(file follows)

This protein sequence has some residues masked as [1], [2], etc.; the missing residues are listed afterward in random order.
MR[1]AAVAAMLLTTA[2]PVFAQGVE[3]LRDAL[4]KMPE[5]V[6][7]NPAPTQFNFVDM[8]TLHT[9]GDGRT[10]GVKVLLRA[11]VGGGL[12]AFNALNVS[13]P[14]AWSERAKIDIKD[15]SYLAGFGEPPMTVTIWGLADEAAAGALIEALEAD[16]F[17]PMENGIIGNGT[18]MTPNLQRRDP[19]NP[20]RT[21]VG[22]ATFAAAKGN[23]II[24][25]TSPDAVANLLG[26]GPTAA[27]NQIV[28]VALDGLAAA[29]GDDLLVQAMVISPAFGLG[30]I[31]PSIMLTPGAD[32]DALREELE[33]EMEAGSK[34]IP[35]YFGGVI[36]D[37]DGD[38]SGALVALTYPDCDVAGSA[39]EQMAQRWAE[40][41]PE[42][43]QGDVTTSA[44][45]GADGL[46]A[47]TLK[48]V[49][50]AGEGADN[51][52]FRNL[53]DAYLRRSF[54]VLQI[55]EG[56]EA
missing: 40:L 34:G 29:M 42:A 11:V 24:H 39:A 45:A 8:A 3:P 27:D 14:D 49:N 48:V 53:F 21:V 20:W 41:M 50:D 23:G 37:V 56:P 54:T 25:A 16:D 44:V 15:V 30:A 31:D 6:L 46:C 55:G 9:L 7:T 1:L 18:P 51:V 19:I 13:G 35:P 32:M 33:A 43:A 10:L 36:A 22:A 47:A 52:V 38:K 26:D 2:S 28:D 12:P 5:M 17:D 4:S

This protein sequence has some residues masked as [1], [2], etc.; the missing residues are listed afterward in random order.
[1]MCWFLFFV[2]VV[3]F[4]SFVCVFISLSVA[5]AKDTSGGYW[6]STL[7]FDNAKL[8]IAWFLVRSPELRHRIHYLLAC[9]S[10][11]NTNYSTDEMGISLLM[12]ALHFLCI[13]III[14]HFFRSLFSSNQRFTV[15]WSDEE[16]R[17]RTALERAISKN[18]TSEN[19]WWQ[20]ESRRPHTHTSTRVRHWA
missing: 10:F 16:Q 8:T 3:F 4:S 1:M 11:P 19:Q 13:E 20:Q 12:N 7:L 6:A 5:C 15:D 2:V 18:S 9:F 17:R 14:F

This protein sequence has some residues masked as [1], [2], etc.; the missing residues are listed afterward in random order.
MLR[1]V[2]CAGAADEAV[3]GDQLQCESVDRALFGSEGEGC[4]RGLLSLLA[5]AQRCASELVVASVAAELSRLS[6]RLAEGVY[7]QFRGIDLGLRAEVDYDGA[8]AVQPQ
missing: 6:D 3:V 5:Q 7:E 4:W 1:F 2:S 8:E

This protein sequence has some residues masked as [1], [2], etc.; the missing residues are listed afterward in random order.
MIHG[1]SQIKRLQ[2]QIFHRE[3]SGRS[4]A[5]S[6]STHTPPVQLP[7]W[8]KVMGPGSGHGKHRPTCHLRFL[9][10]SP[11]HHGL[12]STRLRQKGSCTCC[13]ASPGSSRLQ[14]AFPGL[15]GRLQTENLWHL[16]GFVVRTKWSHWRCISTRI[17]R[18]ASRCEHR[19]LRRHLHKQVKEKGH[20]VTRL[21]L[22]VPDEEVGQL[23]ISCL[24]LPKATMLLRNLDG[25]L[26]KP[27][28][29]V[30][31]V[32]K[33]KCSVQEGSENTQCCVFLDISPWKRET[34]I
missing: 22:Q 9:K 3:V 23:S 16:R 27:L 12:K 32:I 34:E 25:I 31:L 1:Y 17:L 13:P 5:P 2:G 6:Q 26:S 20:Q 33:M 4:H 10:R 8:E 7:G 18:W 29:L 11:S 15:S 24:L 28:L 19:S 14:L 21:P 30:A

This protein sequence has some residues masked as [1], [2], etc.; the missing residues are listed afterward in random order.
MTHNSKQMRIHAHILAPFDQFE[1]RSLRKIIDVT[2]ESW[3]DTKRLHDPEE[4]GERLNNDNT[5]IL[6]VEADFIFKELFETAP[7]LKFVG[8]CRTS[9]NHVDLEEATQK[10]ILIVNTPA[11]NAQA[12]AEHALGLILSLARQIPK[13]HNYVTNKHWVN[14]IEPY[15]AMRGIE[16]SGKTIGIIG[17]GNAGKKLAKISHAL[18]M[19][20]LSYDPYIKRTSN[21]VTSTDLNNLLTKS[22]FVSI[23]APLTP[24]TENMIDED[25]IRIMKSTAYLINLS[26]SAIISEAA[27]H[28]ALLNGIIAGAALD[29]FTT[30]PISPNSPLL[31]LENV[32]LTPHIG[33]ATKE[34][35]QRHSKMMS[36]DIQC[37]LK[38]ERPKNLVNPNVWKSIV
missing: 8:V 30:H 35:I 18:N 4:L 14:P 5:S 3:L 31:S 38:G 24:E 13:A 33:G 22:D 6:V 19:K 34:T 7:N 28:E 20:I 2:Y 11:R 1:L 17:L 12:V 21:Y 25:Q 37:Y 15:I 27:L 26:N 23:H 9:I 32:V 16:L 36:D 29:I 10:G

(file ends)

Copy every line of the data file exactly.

This protein sequence has some residues masked as [1], [2], etc.; the missing residues are listed afterward in random order.
MR[1]AAVAAMLLTTA[2]PVFAQGVE[3]LRDAL[4]KMPE[5]V[6][7]NPAPTQFNFVDM[8]TLHT[9]GDGRT[10]GVKVLLRA[11]VGGGL[12]AFNALNVS[13]P[14]AWSERAKIDIKD[15]SYLAGFGEPPMTVTIWGLADEAAAGALIEALEAD[16]F[17]PMENGIIGNGT[18]MTPNLQRRDP[19]NP[20]RT[21]VG[22]ATFAAAKGN[23]II[24][25]TSPDAVANLLG[26]GPTAA[27]NQIV[28]VALDGLAAA[29]GDDLLVQAMVISPAFGLG[30]I[31]PSIMLTPGAD[32]DALREELE[33]EMEAGSK[34]IP[35]YFGGVI[36]D[37]DGD[38]SGALVALTYPDCDVAGSA[39]EQMAQRWAE[40][41]PE[42][43]QGDVTTSA[44][45]GADGL[46]A[47]TLK[48]V[49][50]AGEGADN[51][52]FRNL[53]DAYLRRSF[54]VLQI[55]EG[56]EA
missing: 40:L 34:G 29:M 42:A 11:V 24:H 39:A 45:A 8:A 3:P 27:D 14:D 49:N 48:V 53:F 21:V 20:W 41:M 50:D 23:G 37:V 56:P 54:T 25:A 16:D 44:V 15:V 30:A 31:D 6:L 46:C 55:G 9:L 7:T 1:L 18:P 51:V 19:I 13:G 35:P 32:M 33:A 43:A 10:L 36:A 22:A 47:A 52:V 38:K 26:D 2:S 28:D 12:P 5:M 17:D 4:S

This protein sequence has some residues masked as [1], [2], etc.; the missing residues are listed afterward in random order.
[1]MCWFLFFV[2]VV[3]F[4]SFVCVFISLSVA[5]AKDTSGGYW[6]STL[7]FDNAKL[8]IAWFLVRSPELRHRIHYLLAC[9]S[10][11]NTNYSTDEMGISLLM[12]ALHFLCI[13]III[14]HFFRSLFSSNQRFTV[15]WSDEE[16]R[17]RTALERAISKN[18]TSEN[19]WWQ[20]ESRRPHTHTSTRVRHWA
missing: 10:F 16:Q 8:T 3:F 4:S 1:M 11:P 19:Q 13:E 20:Q 12:N 7:L 6:A 5:C 15:D 2:V 18:S 9:F 17:R 14:F

This protein sequence has some residues masked as [1], [2], etc.; the missing residues are listed afterward in random order.
MLR[1]V[2]CAGAADEAV[3]GDQLQCESVDRALFGSEGEGC[4]RGLLSLLA[5]AQRCASELVVASVAAELSRLS[6]RLAEGVY[7]QFRGIDLGLRAEVDYDGA[8]AVQPQ
missing: 6:D 3:V 5:Q 7:E 4:W 1:F 2:S 8:E

This protein sequence has some residues masked as [1], [2], etc.; the missing residues are listed afterward in random order.
MIHG[1]SQIKRLQ[2]QIFHRE[3]SGRS[4]A[5]S[6]STHTPPVQLP[7]W[8]KVMGPGSGHGKHRPTCHLRFL[9][10]SP[11]HHGL[12]STRLRQKGSCTCC[13]ASPGSSRLQ[14]AFPGL[15]GRLQTENLWHL[16]GFVVRTKWSHWRCISTRI[17]R[18]ASRCEHR[19]LRRHLHKQVKEKGH[20]VTRL[21]L[22]VPDEEVGQL[23]ISCL[24]LPKATMLLRNLDG[25]L[26]KP[27][28][29]V[30][31]V[32]K[33]KCSVQEGSENTQCCVFLDISPWKRET[34]I
missing: 22:Q 9:K 3:V 23:S 16:R 27:L 12:K 32:I 34:E 25:I 31:L 1:Y 17:L 13:P 5:P 2:G 6:Q 26:S 20:Q 33:M 4:H 10:R 8:E 7:G 18:W 29:L 11:S 15:S 24:L 28:L 19:S 14:L 21:P 30:A

This protein sequence has some residues masked as [1], [2], etc.; the missing residues are listed afterward in random order.
MTHNSKQMRIHAHILAPFDQFE[1]RSLRKIIDVT[2]ESW[3]DTKRLHDPEE[4]GERLNNDNT[5]IL[6]VEADFIFKELFETAP[7]LKFVG[8]CRTS[9]NHVDLEEATQK[10]ILIVNTPA[11]NAQA[12]AEHALGLILSLARQIPK[13]HNYVTNKHWVN[14]IEPY[15]AMRGIE[16]SGKTIGIIG[17]GNAGKKLAKISHAL[18]M[19][20]LSYDPYIKRTSN[21]VTSTDLNNLLTKS[22]FVSI[23]APLTP[24]TENMIDED[25]IRIMKSTAYLINLS[26]SAIISEAA[27]H[28]ALLNGIIAGAALD[29]FTT[30]PISPNSPLL[31]LENV[32]LTPHIG[33]ATKE[34][35]QRHSKMMS[36]DIQC[37]LK[38]ERPKNLVNPNVWKSIV
missing: 8:V 30:H 35:I 18:N 4:L 14:P 5:S 3:L 31:S 38:G 24:E 13:A 33:G 22:D 6:V 19:K 34:T 7:N 28:E 20:I 2:Y 11:R 1:L 17:L 12:V 21:Y 25:Q 37:Y 15:I 27:L 26:N 23:H 9:I 32:V 16:L 36:D 29:I 10:G